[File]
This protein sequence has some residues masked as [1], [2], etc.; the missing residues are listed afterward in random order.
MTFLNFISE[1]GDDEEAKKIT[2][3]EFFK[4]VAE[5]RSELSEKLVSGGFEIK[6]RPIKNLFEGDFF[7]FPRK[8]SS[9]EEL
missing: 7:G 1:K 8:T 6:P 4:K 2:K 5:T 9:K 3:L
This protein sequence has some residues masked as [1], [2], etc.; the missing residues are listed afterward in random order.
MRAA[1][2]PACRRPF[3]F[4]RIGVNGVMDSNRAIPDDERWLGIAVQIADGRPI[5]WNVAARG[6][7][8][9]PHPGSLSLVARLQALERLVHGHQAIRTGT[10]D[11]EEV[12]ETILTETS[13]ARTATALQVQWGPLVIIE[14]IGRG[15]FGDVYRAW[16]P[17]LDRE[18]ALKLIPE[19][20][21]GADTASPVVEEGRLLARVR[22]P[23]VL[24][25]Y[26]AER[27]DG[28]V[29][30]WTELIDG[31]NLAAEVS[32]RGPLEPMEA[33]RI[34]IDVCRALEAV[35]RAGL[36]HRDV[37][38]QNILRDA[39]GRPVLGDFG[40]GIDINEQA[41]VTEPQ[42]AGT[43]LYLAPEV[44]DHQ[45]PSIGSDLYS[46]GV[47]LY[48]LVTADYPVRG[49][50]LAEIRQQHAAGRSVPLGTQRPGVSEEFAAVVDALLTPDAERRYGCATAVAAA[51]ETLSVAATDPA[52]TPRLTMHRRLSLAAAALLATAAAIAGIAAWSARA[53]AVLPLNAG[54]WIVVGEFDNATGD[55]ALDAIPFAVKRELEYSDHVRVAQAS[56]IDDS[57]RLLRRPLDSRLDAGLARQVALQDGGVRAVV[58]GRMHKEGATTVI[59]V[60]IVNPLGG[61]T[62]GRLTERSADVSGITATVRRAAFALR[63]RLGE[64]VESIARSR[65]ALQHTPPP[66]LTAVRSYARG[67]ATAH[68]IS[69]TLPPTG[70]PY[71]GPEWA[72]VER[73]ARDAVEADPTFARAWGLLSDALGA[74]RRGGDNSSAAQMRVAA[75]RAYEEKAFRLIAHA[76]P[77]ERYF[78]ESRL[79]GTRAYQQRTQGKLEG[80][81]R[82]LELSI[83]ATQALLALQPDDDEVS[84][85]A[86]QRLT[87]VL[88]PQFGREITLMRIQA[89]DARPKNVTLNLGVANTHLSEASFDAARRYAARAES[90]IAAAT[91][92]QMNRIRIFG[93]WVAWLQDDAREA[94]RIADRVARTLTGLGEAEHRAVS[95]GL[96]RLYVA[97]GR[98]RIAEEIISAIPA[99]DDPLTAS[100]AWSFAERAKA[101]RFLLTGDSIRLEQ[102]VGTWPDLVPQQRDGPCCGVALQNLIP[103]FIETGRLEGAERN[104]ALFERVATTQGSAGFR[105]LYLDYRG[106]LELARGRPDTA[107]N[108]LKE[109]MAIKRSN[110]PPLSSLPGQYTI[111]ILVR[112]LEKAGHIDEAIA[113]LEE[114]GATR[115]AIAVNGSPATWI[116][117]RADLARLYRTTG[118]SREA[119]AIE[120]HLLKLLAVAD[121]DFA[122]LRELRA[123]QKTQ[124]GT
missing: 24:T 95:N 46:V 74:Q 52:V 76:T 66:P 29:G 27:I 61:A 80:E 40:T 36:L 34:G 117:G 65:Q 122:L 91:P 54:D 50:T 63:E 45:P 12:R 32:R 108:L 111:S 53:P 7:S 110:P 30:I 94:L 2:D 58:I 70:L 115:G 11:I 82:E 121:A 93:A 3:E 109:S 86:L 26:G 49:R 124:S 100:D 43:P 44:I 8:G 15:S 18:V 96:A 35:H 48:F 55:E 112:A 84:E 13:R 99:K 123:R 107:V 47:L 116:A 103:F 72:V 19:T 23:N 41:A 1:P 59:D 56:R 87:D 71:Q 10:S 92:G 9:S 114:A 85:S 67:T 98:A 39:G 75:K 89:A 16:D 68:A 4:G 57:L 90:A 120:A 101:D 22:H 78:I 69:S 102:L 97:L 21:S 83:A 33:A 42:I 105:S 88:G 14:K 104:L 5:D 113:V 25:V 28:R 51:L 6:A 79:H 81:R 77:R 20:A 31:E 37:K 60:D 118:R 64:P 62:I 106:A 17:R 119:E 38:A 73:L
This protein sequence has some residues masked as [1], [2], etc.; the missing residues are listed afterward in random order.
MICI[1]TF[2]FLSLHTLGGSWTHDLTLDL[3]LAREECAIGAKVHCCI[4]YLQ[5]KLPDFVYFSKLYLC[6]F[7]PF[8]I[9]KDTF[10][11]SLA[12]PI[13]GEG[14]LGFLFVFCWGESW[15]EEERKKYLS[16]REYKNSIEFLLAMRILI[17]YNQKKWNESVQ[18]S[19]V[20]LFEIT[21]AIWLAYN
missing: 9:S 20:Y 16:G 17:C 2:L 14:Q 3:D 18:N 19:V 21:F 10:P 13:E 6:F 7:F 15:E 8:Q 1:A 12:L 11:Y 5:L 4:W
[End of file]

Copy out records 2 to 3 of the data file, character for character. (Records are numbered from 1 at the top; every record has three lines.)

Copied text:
This protein sequence has some residues masked as [1], [2], etc.; the missing residues are listed afterward in random order.
MRAA[1][2]PACRRPF[3]F[4]RIGVNGVMDSNRAIPDDERWLGIAVQIADGRPI[5]WNVAARG[6][7][8][9]PHPGSLSLVARLQALERLVHGHQAIRTGT[10]D[11]EEV[12]ETILTETS[13]ARTATALQVQWGPLVIIE[14]IGRG[15]FGDVYRAW[16]P[17]LDRE[18]ALKLIPE[19][20][21]GADTASPVVEEGRLLARVR[22]P[23]VL[24][25]Y[26]AER[27]DG[28]V[29][30]WTELIDG[31]NLAAEVS[32]RGPLEPMEA[33]RI[34]IDVCRALEAV[35]RAGL[36]HRDV[37][38]QNILRDA[39]GRPVLGDFG[40]GIDINEQA[41]VTEPQ[42]AGT[43]LYLAPEV[44]DHQ[45]PSIGSDLYS[46]GV[47]LY[48]LVTADYPVRG[49][50]LAEIRQQHAAGRSVPLGTQRPGVSEEFAAVVDALLTPDAERRYGCATAVAAA[51]ETLSVAATDPA[52]TPRLTMHRRLSLAAAALLATAAAIAGIAAWSARA[53]AVLPLNAG[54]WIVVGEFDNATGD[55]ALDAIPFAVKRELEYSDHVRVAQAS[56]IDDS[57]RLLRRPLDSRLDAGLARQVALQDGGVRAVV[58]GRMHKEGATTVI[59]V[60]IVNPLGG[61]T[62]GRLTERSADVSGITATVRRAAFALR[63]RLGE[64]VESIARSR[65]ALQHTPPP[66]LTAVRSYARG[67]ATAH[68]IS[69]TLPPTG[70]PY[71]GPEWA[72]VER[73]ARDAVEADPTFARAWGLLSDALGA[74]RRGGDNSSAAQMRVAA[75]RAYEEKAFRLIAHA[76]P[77]ERYF[78]ESRL[79]GTRAYQQRTQGKLEG[80][81]R[82]LELSI[83]ATQALLALQPDDDEVS[84][85]A[86]QRLT[87]VL[88]PQFGREITLMRIQA[89]DARPKNVTLNLGVANTHLSEASFDAARRYAARAES[90]IAAAT[91][92]QMNRIRIFG[93]WVAWLQDDAREA[94]RIADRVARTLTGLGEAEHRAVS[95]GL[96]RLYVA[97]GR[98]RIAEEIISAIPA[99]DDPLTAS[100]AWSFAERAKA[101]RFLLTGDSIRLEQ[102]VGTWPDLVPQQRDGPCCGVALQNLIP[103]FIETGRLEGAERN[104]ALFERVATTQGSAGFR[105]LYLDYRG[106]LELARGRPDTA[107]N[108]LKE[109]MAIKRSN[110]PPLSSLPGQYTI[111]ILVR[112]LEKAGHIDEAIA[113]LEE[114]GATR[115]AIAVNGSPATWI[116][117]RADLARLYRTTG[118]SREA[119]AIE[120]HLLKLLAVAD[121]DFA[122]LRELRA[123]QKTQ[124]GT
missing: 24:T 95:N 46:V 74:Q 52:V 76:T 66:P 29:G 27:I 61:A 80:E 40:T 36:L 34:G 117:G 65:Q 122:L 91:P 54:D 50:T 63:E 45:P 12:R 32:R 108:L 111:S 53:P 7:S 110:P 30:I 94:L 2:D 58:I 70:L 115:G 11:I 82:E 121:A 93:A 3:E 109:S 86:L 26:G 49:R 124:S 100:D 43:P 44:I 8:G 15:S 18:V 96:A 35:H 48:F 55:E 112:A 84:E 13:R 99:K 123:R 107:V 47:L 116:A 103:F 72:V 19:T 23:N 41:A 1:P 59:D 56:R 87:D 71:Q 10:S 92:G 9:S 114:A 85:S 67:T 98:A 39:G 75:K 89:A 16:D 68:A 4:G 57:L 90:A 120:A 101:D 22:H 78:I 69:S 102:L 97:L 21:S 83:A 33:A 42:I 105:S 88:G 14:K 104:L 5:D 113:V 25:V 28:R 51:L 6:A 79:H 81:R 77:R 20:A 31:E 37:K 60:D 118:R 64:P 62:I 106:A 17:R 119:E 38:A 73:L
This protein sequence has some residues masked as [1], [2], etc.; the missing residues are listed afterward in random order.
MICI[1]TF[2]FLSLHTLGGSWTHDLTLDL[3]LAREECAIGAKVHCCI[4]YLQ[5]KLPDFVYFSKLYLC[6]F[7]PF[8]I[9]KDTF[10][11]SLA[12]PI[13]GEG[14]LGFLFVFCWGESW[15]EEERKKYLS[16]REYKNSIEFLLAMRILI[17]YNQKKWNESVQ[18]S[19]V[20]LFEIT[21]AIWLAYN
missing: 9:S 20:Y 16:G 17:C 2:L 14:Q 3:D 18:N 19:V 21:F 10:P 13:E 6:F 7:F 15:E 8:Q 1:A 12:L 11:Y 5:L 4:W